Background: blue dandelion. Foreground Text, Serendipity Psychotherapy
4 min read

Let’s Move Toward Security: Functioning Securely in Couple Relationships

Lesbian coupe sitting together outside with trees in background
Written by
Kathy Anderson, MS, LAMFT
Published on
September 2023

There’s a reason why so many books, movies, and songs are about love relationships. Relationships can satisfy a yearning for security, comfort, peace, protection, and support. How many of us have been explicitly taught how to cultivate this kind of relationship, though? Most of us tend to carry out what we have observed in childhood – that which was deemed “normal” in our families of origin. If what was “normal” was distant, cold, chaotic, or cruel, creating a relationship of safety, comfort, and care can prove to be a bit tricky.
What if I told you that you didn’t need to have a perfect childhood to create a secure relationship? Turns out, there are other ways to cultivate care without having learned it from your parents (though that can be helpful for those of us who had the luxury). No, you don’t need to come from a secure family to function securely in adulthood. What does that look like? Let’s take a look:

What is Secure Functioning?

Secure functioning is a relational posture, a framework that is supported by both partners participating in the relationship through choices, agreements, and behaviors that reflect fairness, justice, sensitivity, protection, and collaboration. Coined by Dr. Stan Tatkin, PsyD, MFT, Secure Functioning assumes that both partners are fully capable of co-creating the relational environment that they both want. This way, both partners can still be themselves fully and authentically while working together to help each other out in this world. Let’s explore Secure Functioning a bit further:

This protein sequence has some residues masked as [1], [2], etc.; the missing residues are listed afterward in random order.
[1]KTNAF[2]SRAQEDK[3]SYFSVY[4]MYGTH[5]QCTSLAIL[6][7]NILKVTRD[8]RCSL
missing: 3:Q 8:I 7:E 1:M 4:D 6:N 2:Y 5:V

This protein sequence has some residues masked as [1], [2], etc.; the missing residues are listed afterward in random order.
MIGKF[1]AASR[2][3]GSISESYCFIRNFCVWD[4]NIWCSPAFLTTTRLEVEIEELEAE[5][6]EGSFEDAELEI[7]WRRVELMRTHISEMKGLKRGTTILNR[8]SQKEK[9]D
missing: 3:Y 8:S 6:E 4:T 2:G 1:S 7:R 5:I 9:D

Principles of Secure Functioning

Fairness: In a Secure Functioning relationship, fairness means that the relational dynamic is balanced. Neither partner is doing more or less than the other. Both partners have an equal say in decision making and are willing to be influenced by each other. Fairness encourages each partner to contribute to the relationship mutually, fully respecting the other’s involvement.

Justice: Justice is an ongoing mindset, as well as the repairing of hurt when we wrong our partners. In a Secure Functioning relationship, justice encourages both partners to recognize when they are behaving at the cost of their partner or at the cost of the relationship. Both partners are held accountable to repair hurt, make amends, and do better in the future. Neither partner gets away with doing what feels better at the cost of the relationship or at the expense of their partner.

Sensitivity: Sensitivity is a continually developing awareness of who your partner is, what their needs are, and how to be caring towards them. Sensitivity encourages both partners to keep each other in mind throughout the day, as well as in speech and behavior.

Protection: In a Secure Functioning relationship, both partners protect each other in public and in private. This means you keep each other’s best interest in mind and don’t throw each other under the bus. Protection is emotional and physical – Secure Functioning partners do not do anything to hurt each other, embarrass each other, or make fun of each other, whether they are with other people or are alone. 

Collaboration: Full mutuality is expected of Secure Functioning relationships. Everything is done by working together as a team. Decisions are formed in a “good for me, good for you, and good for US,” fashion, so that neither partner loses out on the deal. Collaboration includes participation in the happy times and in the hard times. Remember, both partners are creating their relational environment. Collaboration embodies the meaning of “it takes two.”